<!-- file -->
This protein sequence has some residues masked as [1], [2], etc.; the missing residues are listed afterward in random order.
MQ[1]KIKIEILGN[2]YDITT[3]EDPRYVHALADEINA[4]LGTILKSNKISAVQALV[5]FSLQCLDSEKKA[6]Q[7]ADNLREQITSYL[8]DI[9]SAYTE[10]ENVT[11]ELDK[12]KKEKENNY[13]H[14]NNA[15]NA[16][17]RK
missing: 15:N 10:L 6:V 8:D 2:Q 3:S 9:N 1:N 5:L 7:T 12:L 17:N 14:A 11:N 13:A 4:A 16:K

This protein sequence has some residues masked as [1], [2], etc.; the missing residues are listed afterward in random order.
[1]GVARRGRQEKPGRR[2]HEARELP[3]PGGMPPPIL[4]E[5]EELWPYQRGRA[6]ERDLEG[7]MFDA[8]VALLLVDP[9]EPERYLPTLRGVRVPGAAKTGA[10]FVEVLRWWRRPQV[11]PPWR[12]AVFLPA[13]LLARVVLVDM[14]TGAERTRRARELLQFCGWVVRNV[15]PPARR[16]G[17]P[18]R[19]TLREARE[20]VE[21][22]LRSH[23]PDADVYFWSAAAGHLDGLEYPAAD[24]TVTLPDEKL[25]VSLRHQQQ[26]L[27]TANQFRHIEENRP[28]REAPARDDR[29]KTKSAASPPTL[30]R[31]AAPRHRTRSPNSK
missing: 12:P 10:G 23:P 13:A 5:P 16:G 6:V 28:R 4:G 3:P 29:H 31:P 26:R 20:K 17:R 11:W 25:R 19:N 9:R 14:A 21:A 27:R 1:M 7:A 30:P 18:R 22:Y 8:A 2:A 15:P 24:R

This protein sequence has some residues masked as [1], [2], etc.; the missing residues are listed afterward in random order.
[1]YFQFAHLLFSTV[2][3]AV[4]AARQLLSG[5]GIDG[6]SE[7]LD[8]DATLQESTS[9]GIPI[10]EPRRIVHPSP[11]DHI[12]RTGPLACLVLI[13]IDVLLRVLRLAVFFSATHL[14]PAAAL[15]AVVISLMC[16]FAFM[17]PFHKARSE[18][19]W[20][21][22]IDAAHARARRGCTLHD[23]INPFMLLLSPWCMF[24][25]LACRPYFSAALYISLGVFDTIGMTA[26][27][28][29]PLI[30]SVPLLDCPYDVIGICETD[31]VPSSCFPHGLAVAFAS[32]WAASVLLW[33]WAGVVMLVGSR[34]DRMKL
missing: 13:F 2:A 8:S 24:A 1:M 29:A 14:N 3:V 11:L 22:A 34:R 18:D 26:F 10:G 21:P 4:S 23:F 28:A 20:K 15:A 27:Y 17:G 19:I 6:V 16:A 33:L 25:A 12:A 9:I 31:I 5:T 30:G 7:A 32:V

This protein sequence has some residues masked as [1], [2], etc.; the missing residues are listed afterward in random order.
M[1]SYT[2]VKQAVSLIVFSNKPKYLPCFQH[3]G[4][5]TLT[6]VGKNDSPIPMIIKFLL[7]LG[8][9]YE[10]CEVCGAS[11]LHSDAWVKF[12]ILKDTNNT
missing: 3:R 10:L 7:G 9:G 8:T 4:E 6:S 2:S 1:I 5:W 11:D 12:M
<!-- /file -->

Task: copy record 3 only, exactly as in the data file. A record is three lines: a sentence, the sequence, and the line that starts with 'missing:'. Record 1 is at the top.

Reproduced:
This protein sequence has some residues masked as [1], [2], etc.; the missing residues are listed afterward in random order.
[1]YFQFAHLLFSTV[2][3]AV[4]AARQLLSG[5]GIDG[6]SE[7]LD[8]DATLQESTS[9]GIPI[10]EPRRIVHPSP[11]DHI[12]RTGPLACLVLI[13]IDVLLRVLRLAVFFSATHL[14]PAAAL[15]AVVISLMC[16]FAFM[17]PFHKARSE[18][19]W[20][21][22]IDAAHARARRGCTLHD[23]INPFMLLLSPWCMF[24][25]LACRPYFSAALYISLGVFDTIGMTA[26][27][28][29]PLI[30]SVPLLDCPYDVIGICETD[31]VPSSCFPHGLAVAFAS[32]WAASVLLW[33]WAGVVMLVGSR[34]DRMKL
missing: 13:F 2:A 8:S 24:A 1:M 29:A 14:N 3:V 11:L 22:A 34:R 18:D 26:F 10:G 21:P 4:S 23:F 28:A 20:K 15:A 27:Y 17:G 19:I 6:V 16:A 33:L 25:A 12:A 9:I 31:I 5:T 30:G 7:A 32:V